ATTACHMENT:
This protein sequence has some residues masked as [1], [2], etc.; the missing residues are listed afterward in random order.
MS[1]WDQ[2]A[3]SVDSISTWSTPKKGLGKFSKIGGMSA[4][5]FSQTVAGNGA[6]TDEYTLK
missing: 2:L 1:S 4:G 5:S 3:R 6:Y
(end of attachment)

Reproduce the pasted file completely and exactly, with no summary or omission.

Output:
This protein sequence has some residues masked as [1], [2], etc.; the missing residues are listed afterward in random order.
MS[1]WDQ[2]A[3]SVDSISTWSTPKKGLGKFSKIGGMSA[4][5]FSQTVAGNGA[6]TDEYTLK
missing: 2:L 1:S 4:G 5:S 3:R 6:Y